>>Yes, the D700 really is "full frame". It has >>exactly the same 36mm x 23.9mm sensor as the D3. > >Forgive my ignorance, but I thought that full frame was 36mm x >24mm. If so, then the D700, like the D3, is not TRUE full >frame. > >What is the sensor size of the Canon full frame sensors? 36mm >x 24mm?
All sensor (and frame) sizes are nominal measurements only which must fall within the general 35mm size range or tolerance or call-it-what-you-will. For the record, the Canon 5D sensor is specified on Canon's web sites as "1.41 x 0.94 in./35.8 x 23.9mm". The Nikon D700 (and D3) sensors are specified on the Nikon web sites as "36.0 x 23.9mm".
For all intents and purposes, the Canon and Nikon sensors are identical in size. The fractions of a millimeter of difference in both of the sensor sizes fall well within the general technical definitions of what constitutes 35mm equivalency. The difference in final sensor sizes has more to do with the design and fabrication methods (chip design, wafer coverage, photosite integration, etc.) used to produce the different sensors than any other single consideration.
For the OP, the viewfinder and sensor are two completely separate things. The D700 viewfinder shows 95% of what the D700 sensor actually captures. In practice, missing 5% rarely (if ever) affects composition. It's inconsequential for all practical intents & purposes in my opinion. I think that I sometimes notice the viewfinder difference when I shift between my D700 and D3, but I can't really be sure. Technically the difference between the two viewfinders certainly exists, but I just can't tell the difference unless I do a side-by-side test with identical lenses on both cameras shooting the exact same object at the exact same focal length. Since I don't own duplicate lenses and have better things to do with my shooting time than run viewfinder coverage tests, I think the difference between the 95% and 100% viewfinder coverage is of academic interest only. The size difference between Canon and Nikon full frame sensors is utterly meaningless (even though the long side of the Canon 5D sensor is 0.2mm smaller than the Nikon sensor). It's meaningless.
Does the 1/250th of an inch difference really matter...?
Regarding Canon, the 1Ds MkIII is quoted as 36mm x 24mm, but the 5D is 35.8mm x 23.9mm.
The frame size on Nikon's DX DSLR's also differs by a tenth of a millimetre or two between cameras. As a matter of interest, the actual frame size varied very slightly between film cameras too, but nobody worried about it in those days
>24mm If so, then the D700, like the D3, is not TRUE full frame. Interestingly many 24x36 cameras were not precisely 24 x 36. 23.9mm is within half a per cent of theory - and better than some 24x36 film cameras. Interestingly because of the distance between film gate and film (probably 2-3mm) and varying lens exit angles most wide angles project a slightly larger image on film than most telephotos, so in that sense 24x36 or something a little different is part dependent on the lens in use. A D3 has 100% viewfinder coverage in the same way as an F6, F5, F4, F3, F2 or original F1. A D700 has a 95% viewfinder crop as do cameras like the F100, F90, F80 etc. Many DX cameras also have less than 100% viewfinder coverage - example being D200, D80 etc.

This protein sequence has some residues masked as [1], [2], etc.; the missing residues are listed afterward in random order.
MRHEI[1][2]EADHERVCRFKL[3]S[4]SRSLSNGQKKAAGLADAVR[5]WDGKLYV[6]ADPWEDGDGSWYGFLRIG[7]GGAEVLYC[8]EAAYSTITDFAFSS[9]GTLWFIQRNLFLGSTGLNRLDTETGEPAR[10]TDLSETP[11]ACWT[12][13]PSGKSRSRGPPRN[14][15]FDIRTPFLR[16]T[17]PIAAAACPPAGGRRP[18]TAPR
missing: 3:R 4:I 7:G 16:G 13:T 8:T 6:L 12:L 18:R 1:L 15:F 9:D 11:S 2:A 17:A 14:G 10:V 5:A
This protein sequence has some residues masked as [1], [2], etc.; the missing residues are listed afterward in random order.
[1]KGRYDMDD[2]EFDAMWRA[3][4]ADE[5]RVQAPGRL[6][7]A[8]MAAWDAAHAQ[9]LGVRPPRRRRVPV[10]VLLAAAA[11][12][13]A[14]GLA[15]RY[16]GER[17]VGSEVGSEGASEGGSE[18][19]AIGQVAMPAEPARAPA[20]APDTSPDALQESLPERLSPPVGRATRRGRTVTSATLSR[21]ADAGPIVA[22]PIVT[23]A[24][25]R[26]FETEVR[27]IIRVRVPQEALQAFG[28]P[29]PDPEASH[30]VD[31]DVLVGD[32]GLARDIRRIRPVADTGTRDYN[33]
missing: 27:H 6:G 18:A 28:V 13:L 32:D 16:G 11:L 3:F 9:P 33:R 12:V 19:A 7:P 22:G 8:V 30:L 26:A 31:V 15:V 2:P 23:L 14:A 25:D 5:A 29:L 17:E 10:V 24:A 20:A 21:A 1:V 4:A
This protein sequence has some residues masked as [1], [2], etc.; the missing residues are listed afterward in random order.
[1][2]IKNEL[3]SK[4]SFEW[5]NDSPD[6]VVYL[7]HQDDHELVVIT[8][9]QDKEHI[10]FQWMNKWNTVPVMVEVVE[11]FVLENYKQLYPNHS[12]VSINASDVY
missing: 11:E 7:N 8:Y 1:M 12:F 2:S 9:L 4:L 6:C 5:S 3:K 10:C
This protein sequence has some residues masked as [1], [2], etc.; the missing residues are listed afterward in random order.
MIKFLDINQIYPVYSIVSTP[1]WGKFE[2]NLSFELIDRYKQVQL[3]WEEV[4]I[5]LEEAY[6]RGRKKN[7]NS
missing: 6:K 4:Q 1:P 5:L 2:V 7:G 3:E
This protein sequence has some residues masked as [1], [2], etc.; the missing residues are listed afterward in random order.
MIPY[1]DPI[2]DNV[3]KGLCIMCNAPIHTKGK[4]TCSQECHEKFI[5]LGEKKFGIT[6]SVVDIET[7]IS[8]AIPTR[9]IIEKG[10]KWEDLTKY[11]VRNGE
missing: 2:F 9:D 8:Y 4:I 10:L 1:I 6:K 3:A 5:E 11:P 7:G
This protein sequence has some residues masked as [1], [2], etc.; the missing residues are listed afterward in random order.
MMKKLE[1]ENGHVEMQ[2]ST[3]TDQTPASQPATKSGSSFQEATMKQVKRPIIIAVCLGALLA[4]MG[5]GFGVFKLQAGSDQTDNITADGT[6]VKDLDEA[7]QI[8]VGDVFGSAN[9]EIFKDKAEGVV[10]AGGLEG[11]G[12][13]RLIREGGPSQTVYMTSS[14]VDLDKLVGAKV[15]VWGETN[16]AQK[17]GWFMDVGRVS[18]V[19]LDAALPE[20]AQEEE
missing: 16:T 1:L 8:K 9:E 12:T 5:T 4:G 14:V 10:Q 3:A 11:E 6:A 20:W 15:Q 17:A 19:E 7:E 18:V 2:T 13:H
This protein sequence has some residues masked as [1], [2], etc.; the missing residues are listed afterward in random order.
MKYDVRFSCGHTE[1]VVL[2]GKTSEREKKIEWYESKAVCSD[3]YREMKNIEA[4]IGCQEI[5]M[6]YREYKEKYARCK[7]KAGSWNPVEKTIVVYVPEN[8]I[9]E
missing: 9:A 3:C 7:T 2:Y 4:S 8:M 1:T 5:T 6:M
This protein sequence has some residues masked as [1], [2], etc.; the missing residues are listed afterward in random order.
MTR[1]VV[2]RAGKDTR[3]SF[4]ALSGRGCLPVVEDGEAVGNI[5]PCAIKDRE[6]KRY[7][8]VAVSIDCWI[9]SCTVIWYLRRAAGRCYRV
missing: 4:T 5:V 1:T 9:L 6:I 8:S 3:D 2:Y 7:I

Photography is a bit like archery. A technically better camera, lens or arrow may not hit the target as often as it could if the photographer or archer does not practice enough.
Or to put it another way, you end up with a tiny insignificant more in your final image than what you saw in your viewfinder.
Afterall, that's the way most 35mm SLR cameras were (except for the Nikon F, F2, F3, F4, and few Canons)!
On the other hand, if you are doing ultra-precise scientific alignment to ensure that every last pixel to the very far edges and corners is accounted for in your compositions, then you might have an issue.
It's hilarious to read the worries that some people have about this issue!
Just to add to what the others mentioned, I'll make the point that the FX format is actually larger than what we were generally getting in practical terms during our film days. Why do I say this? Well, if you shot slide film, the slide holder masked a significant portion of the image. If you sent your print film to a commercial processor, they lopped off a similar amount. If you scanned your own film, you almost inevitably lost some area due to slight tilts or the aforementioned slide mounts. We actually get more usable area with today's FX format.
Except for those with darkrooms and use borderless negative holders and could get the full negative frame. Most photographic papers and digital photo printers do not have the same aspect as the negative or sensor, so there will still be croping.